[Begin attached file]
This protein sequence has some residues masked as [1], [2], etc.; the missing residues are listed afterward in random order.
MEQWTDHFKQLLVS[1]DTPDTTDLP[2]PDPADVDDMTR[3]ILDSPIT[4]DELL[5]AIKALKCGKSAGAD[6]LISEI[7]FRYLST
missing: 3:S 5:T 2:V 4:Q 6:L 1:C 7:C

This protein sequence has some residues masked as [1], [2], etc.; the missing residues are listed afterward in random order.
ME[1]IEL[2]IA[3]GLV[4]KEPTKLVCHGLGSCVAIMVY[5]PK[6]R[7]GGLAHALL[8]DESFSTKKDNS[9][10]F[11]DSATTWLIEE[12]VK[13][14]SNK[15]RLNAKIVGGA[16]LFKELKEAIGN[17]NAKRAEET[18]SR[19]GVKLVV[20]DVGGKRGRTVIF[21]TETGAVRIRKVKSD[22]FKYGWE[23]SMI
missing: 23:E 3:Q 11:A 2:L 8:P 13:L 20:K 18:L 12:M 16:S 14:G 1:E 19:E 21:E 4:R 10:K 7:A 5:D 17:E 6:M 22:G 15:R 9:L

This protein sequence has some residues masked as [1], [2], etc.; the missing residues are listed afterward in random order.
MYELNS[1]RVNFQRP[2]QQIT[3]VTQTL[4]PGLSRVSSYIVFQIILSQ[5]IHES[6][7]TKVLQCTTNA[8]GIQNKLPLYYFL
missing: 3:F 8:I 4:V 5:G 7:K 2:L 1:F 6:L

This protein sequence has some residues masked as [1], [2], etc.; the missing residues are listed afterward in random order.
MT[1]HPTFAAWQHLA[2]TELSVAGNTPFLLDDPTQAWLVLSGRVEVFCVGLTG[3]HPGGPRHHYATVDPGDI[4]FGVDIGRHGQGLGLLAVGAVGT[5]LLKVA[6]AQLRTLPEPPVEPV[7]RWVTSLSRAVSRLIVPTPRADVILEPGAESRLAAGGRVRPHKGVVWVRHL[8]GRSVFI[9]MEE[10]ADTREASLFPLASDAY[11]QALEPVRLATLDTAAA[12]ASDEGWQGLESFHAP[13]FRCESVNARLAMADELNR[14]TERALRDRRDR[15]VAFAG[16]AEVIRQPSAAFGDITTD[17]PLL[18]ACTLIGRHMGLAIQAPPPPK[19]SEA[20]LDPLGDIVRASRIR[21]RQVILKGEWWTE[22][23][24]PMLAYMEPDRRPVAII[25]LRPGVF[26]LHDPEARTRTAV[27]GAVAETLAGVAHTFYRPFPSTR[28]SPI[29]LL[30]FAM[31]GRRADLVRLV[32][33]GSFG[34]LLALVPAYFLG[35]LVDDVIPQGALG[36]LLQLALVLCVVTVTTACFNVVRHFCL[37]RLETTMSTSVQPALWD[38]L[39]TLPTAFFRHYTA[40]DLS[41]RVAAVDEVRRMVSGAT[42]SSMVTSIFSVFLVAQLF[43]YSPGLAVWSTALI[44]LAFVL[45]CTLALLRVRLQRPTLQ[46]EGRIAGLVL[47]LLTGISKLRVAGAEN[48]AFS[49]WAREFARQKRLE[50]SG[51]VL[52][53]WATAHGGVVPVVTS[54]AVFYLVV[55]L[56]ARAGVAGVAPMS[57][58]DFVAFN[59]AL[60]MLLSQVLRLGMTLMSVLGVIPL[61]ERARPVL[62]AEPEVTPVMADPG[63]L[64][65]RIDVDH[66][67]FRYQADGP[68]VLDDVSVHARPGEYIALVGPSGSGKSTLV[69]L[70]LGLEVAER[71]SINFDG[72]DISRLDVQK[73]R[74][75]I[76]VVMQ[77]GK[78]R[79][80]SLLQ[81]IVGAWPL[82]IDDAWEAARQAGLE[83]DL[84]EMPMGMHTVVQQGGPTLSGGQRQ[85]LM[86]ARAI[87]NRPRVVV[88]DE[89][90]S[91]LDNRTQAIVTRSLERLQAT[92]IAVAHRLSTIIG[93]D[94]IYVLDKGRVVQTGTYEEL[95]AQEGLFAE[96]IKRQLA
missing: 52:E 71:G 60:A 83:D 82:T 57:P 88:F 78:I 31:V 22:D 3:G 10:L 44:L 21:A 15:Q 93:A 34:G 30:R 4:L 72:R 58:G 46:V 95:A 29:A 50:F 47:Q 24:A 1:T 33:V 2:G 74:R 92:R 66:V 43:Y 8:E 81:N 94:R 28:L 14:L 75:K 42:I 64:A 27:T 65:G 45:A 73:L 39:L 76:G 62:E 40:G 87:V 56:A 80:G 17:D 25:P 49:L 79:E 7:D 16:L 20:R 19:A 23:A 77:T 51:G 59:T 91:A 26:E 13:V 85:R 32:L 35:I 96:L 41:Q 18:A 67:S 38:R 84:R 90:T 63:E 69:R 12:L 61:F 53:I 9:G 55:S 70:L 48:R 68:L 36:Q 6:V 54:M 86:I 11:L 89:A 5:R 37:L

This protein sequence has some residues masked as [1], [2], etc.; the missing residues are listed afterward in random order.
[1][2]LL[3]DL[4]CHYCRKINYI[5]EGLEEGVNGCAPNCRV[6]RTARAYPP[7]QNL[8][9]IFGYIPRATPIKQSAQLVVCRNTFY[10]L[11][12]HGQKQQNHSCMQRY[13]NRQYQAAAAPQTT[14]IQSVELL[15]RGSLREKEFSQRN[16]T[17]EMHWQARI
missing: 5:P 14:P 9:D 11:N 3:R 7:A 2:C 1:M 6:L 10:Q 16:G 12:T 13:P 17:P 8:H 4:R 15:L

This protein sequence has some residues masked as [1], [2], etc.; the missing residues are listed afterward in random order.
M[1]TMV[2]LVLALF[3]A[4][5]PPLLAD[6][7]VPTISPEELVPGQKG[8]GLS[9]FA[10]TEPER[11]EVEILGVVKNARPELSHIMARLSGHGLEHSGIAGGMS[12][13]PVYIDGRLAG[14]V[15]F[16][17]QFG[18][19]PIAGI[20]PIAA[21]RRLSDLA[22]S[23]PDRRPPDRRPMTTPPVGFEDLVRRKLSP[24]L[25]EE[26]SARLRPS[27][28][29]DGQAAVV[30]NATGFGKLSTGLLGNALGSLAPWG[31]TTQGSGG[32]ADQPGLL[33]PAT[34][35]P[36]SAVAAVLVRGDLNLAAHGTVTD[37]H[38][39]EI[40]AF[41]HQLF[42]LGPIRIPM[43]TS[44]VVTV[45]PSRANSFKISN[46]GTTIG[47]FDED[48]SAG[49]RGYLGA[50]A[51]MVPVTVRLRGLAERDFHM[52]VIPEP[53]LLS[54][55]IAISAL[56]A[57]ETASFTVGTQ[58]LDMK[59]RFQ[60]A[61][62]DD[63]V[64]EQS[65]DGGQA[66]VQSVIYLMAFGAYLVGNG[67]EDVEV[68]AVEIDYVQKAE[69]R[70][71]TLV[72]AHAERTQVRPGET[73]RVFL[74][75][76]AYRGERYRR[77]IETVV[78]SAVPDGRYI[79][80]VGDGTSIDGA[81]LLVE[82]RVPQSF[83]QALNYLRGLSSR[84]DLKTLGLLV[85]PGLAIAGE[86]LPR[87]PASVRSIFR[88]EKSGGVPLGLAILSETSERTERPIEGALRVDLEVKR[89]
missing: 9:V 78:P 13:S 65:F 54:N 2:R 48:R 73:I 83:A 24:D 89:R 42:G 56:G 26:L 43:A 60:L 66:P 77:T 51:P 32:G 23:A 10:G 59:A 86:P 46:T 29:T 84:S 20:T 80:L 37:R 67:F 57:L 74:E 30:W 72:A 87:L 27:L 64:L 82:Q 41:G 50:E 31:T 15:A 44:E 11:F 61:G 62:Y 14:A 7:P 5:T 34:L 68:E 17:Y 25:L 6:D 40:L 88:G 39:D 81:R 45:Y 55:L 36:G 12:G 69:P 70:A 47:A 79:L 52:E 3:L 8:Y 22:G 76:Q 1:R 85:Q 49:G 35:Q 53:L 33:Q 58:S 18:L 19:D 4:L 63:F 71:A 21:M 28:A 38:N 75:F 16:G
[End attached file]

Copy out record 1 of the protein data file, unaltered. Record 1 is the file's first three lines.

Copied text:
This protein sequence has some residues masked as [1], [2], etc.; the missing residues are listed afterward in random order.
MEQWTDHFKQLLVS[1]DTPDTTDLP[2]PDPADVDDMTR[3]ILDSPIT[4]DELL[5]AIKALKCGKSAGAD[6]LISEI[7]FRYLST
missing: 3:S 5:T 2:V 4:Q 6:L 1:C 7:C